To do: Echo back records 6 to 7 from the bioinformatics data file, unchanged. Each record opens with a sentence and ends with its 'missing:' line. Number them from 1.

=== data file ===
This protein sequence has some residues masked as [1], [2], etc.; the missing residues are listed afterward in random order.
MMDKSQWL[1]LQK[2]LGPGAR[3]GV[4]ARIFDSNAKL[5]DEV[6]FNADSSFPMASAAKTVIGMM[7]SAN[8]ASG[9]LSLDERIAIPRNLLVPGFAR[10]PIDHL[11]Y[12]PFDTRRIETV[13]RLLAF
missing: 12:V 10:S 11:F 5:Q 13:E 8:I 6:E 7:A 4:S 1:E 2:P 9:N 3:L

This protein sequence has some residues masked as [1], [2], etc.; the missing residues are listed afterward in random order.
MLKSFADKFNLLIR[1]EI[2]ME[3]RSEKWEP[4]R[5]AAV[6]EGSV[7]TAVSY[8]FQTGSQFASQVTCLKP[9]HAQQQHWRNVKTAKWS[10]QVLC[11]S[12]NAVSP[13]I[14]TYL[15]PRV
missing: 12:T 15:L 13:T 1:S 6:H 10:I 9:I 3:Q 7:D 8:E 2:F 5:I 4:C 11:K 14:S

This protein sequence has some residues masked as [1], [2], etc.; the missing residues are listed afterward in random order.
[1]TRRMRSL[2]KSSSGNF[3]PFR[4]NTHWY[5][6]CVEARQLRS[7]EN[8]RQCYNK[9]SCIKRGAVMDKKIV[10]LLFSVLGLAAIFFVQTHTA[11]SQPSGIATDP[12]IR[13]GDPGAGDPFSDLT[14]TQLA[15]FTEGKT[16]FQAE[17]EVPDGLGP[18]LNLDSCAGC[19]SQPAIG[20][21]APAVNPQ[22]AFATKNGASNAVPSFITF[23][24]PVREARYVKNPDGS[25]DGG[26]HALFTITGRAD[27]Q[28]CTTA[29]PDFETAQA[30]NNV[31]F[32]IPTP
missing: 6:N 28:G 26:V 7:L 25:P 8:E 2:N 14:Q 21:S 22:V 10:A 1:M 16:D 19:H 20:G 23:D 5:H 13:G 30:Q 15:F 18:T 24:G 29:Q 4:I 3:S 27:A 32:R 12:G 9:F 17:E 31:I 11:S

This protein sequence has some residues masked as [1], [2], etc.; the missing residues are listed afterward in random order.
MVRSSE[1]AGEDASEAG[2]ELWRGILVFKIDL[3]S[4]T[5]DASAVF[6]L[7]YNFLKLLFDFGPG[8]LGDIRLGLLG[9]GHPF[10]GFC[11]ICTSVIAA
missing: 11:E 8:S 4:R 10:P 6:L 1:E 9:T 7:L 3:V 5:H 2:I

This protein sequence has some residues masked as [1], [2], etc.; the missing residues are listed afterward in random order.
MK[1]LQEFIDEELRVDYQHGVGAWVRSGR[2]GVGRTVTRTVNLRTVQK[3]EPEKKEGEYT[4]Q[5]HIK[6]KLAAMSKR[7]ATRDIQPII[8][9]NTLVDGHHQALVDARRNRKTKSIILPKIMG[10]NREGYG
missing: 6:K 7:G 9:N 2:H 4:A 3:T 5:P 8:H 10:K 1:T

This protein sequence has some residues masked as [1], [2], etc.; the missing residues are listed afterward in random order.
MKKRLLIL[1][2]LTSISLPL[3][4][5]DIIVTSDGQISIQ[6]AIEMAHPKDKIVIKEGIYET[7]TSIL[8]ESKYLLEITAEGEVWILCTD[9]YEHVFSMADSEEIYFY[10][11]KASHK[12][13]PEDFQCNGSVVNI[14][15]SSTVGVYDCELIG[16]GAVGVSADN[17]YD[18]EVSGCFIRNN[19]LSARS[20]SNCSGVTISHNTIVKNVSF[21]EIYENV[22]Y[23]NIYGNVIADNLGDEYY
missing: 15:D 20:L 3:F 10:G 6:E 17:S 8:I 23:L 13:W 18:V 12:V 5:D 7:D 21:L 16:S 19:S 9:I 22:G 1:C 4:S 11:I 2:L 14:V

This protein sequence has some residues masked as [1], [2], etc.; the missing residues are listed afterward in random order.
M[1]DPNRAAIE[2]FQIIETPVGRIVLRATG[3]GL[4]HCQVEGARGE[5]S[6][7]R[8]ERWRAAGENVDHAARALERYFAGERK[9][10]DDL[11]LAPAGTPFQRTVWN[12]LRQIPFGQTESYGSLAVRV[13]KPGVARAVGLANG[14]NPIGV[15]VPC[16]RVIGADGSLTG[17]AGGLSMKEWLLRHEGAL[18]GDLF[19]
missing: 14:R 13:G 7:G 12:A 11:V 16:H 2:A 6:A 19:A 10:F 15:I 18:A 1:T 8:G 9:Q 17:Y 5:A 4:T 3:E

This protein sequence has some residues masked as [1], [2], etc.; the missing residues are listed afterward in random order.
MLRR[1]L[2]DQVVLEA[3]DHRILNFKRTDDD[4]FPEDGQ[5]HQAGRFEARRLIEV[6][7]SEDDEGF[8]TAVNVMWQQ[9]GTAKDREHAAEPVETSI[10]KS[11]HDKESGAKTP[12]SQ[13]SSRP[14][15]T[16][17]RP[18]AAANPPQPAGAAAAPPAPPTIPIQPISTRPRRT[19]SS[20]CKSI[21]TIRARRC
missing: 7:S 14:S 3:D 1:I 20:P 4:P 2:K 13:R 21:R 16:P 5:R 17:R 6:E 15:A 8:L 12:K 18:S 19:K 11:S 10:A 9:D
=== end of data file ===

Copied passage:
This protein sequence has some residues masked as [1], [2], etc.; the missing residues are listed afterward in random order.
MKKRLLIL[1][2]LTSISLPL[3][4][5]DIIVTSDGQISIQ[6]AIEMAHPKDKIVIKEGIYET[7]TSIL[8]ESKYLLEITAEGEVWILCTD[9]YEHVFSMADSEEIYFY[10][11]KASHK[12][13]PEDFQCNGSVVNI[14][15]SSTVGVYDCELIG[16]GAVGVSADN[17]YD[18]EVSGCFIRNN[19]LSARS[20]SNCSGVTISHNTIVKNVSF[21]EIYENV[22]Y[23]NIYGNVIADNLGDEYY
missing: 15:D 20:L 3:F 10:G 6:E 17:S 8:I 23:L 13:W 18:V 12:V 5:D 7:D 21:L 16:S 19:S 9:I 22:G 1:C 4:S 11:I 2:L 14:V

This protein sequence has some residues masked as [1], [2], etc.; the missing residues are listed afterward in random order.
M[1]DPNRAAIE[2]FQIIETPVGRIVLRATG[3]GL[4]HCQVEGARGE[5]S[6][7]R[8]ERWRAAGENVDHAARALERYFAGERK[9][10]DDL[11]LAPAGTPFQRTVWN[12]LRQIPFGQTESYGSLAVRV[13]KPGVARAVGLANG[14]NPIGV[15]VPC[16]RVIGADGSLTG[17]AGGLSMKEWLLRHEGAL[18]GDLF[19]
missing: 14:R 13:G 7:G 12:A 11:V 16:H 2:A 6:A 19:A 10:F 15:I 18:A 1:T 8:G 9:Q 17:Y 5:A 4:T 3:E